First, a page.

Dutchess_III's avatar

@Bellatrix A cyclone is a tornado.

Pied_Pfeffer's avatar

@Dutchess_III Are you sure? I’ve looked it up on several sites, and a cyclone is more affiliated with a hurricane than a tornado. I chalk it up to the Wizard of Oz to be misleading all of these years.

Bellatrix's avatar

No, I would say a cyclone is more like a hurricane. My understanding is a tornado is a twister, a funnel shaped weather event.

Brian1946's avatar

@Bellatrix

What do they call tornadoes in Oz? Tornadoes or something else?

Bellatrix's avatar

We would call them tornadoes I think Brian. We have willy-willys too which are whirl winds or dust storms. We don’t have tornadoes as often as you have them over here. I found this news story that covers tornadoes in Australia. Link

Dutchess_III's avatar

In Oz they called it a twister…

Googling….I’m a little confused…from Wiki “Mesocyclones form as warm core cyclones over land, and can lead to tornado formation.” “http://en.wikipedia.org/wiki/Cyclone”

So..are they violent?

Bellatrix's avatar

Are what violent? Cyclones or Tornadoes? Cyclones can be exceedingly violent. They have flattened whole cities here. Look up Cyclone Tracy for instance. Tornadoes… by the look of the report below they don’t reach the levels of tornadoes in the US but I still wouldn’t want one to head for my house.

This is from the Bureau of Meteorology. It explains what a tropical cyclone is. Link

This is also from the BOM about the incidence of Tornadoes in Australia and their severity. I think both people in the US and Australia would colloquially refer to tornadoes as “twisters”. Link

Dutchess_III's avatar

In Kansas we don’t call them twisters…and in Kansas we think that the movie by that name was stupid!

But…cyclones are more like small hurricanes, right? So, do you get days and days of warning that they’re approaching?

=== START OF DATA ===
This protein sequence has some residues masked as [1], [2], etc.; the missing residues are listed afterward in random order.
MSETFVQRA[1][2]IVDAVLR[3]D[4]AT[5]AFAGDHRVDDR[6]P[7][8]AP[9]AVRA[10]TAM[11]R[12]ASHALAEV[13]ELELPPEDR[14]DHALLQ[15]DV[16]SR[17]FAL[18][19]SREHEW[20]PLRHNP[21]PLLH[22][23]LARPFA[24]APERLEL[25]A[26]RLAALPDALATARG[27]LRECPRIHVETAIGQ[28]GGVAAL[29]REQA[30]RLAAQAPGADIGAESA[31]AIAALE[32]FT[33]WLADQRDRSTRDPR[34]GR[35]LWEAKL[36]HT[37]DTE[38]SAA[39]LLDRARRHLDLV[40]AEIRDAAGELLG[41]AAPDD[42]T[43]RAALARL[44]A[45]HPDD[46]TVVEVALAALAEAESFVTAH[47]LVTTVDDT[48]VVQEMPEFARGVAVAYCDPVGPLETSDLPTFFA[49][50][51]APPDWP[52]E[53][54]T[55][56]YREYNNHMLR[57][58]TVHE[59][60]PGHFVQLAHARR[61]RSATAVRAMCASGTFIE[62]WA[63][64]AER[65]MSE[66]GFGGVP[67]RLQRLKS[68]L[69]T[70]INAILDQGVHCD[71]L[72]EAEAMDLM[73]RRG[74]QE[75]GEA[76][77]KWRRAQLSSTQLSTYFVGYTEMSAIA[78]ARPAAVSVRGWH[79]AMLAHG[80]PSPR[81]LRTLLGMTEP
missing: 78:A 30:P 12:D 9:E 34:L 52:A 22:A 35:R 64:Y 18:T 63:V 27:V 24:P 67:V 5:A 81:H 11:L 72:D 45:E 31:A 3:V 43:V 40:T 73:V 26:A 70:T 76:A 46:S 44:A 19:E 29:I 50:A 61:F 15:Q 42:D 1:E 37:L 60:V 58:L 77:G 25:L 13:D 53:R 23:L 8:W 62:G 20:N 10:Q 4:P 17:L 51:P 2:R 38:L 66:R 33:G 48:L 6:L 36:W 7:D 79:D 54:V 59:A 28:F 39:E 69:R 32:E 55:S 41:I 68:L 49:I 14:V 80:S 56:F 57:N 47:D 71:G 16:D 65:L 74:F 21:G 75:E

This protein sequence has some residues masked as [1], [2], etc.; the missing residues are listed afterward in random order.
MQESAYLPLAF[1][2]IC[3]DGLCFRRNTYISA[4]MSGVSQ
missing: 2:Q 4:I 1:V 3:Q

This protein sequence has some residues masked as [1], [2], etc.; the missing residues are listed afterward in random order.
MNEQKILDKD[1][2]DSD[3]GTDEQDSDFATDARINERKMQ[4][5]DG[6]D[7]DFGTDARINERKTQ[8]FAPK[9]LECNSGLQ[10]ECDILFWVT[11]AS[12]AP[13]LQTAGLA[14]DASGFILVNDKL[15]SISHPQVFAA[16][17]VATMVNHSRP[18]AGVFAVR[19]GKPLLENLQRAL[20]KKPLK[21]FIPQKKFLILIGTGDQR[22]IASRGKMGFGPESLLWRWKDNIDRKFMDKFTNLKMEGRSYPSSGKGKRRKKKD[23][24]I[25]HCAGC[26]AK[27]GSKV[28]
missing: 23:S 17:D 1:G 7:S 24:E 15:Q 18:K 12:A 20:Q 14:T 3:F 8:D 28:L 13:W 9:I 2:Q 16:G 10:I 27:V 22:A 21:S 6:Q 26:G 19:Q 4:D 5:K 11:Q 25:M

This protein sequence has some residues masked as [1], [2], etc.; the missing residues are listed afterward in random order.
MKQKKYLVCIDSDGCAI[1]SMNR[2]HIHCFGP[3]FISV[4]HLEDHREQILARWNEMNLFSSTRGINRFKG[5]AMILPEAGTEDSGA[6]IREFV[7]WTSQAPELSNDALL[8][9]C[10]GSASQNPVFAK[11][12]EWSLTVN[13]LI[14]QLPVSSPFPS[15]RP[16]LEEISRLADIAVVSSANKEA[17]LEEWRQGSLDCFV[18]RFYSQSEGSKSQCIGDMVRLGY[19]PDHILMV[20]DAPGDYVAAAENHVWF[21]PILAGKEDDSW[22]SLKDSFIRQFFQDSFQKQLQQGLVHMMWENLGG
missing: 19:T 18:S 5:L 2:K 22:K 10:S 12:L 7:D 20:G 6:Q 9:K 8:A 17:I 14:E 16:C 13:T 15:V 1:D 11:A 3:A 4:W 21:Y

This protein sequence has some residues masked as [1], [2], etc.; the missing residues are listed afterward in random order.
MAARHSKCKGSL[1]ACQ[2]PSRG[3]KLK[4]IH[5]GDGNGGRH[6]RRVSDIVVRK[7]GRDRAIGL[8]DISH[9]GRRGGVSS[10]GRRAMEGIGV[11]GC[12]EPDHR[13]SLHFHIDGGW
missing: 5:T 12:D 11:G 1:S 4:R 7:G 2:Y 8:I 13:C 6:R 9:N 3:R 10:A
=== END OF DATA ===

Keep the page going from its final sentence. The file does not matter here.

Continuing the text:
bhamsam's avatar

I live in Birmingham, AL. Yes, there are body parts. Today, I spoke with a firefighter who has recovered legs and arms, as well as strewn about internal organs.

In 1998, another deadly tornado came through my area and the same thing happened.

If a tornado can rip a house from its foundation, send 18-wheelers 3 blocks away, and snap metal poles in half, then know it can easily rip a body apart.

Bellatrix's avatar

Cyclones aren’t small. They are big, nasty storms and yes, we know they are coming. Not necessarily days and days, but the BOM will alert people a cyclone has formed. They are rated from category 1–5. Here is more info about cyclones Link

Have a look at these images. This is what Cyclone Tracy did. People went back to see what damage had occurred to their homes, and couldn’t find the street they lived in let alone their house. Link

Tornadoes, hurricanes, cyclones, nasty weather events I think we would all rather not be in amongst!

jonsblond's avatar

@Brian1946 Yes, that was me that said that. When you live with tornado sirens going off once a week (at least) during the season, you kind of take them for granted. We had a tornado hit our house in 1999, luckily it was just an F1 and did minor damage. Usually my husband wasn’t that concerned when we had warnings in the past, we would get warnings and he would say we were fine, but this time he knew it was different. I was working and he was at home when it happened. I called him when the sirens went off. When he answered the phone he said he couldn’t talk. I never heard him that terrified. He went in the closet with our sons and he had to hold the door closed. It kept pulling open on him. The windows broke and we ended up with a hole in our roof. We were lucky. Like I said, that was just an F1.

Bellatrix's avatar

As coincidence would have it, a tornado just hit Auckland, NZ and two people were killed. Link

augustlan's avatar

@bhamsam Welcome to Fluther. I hope you are doing well out there in Alabama.

tjcdjc's avatar

Yes, I live in Alabama and volunteer with the relief efforts here. We were not allowed in some areas until the past 48 hours while National Guard and Rescue Personel removed all body parts. They used cadaver dogs to help them.

Dutchess_III's avatar

@tjcdjc But the tornado itself did not “tear them apart.” They suffered amputations due to being hit with things.

GabrielsLamb's avatar

Depends on what’s inside the tornado with you? Feathers from a pillow factory, no, the pillow factory itself… yup!

Dutchess_III's avatar

@GabrielsLamb Ah! But what if the feathers had quills on them! OUCH!! The force of a tornado is mind blowing. It can drive a piece of straw several inches into a tree trunk…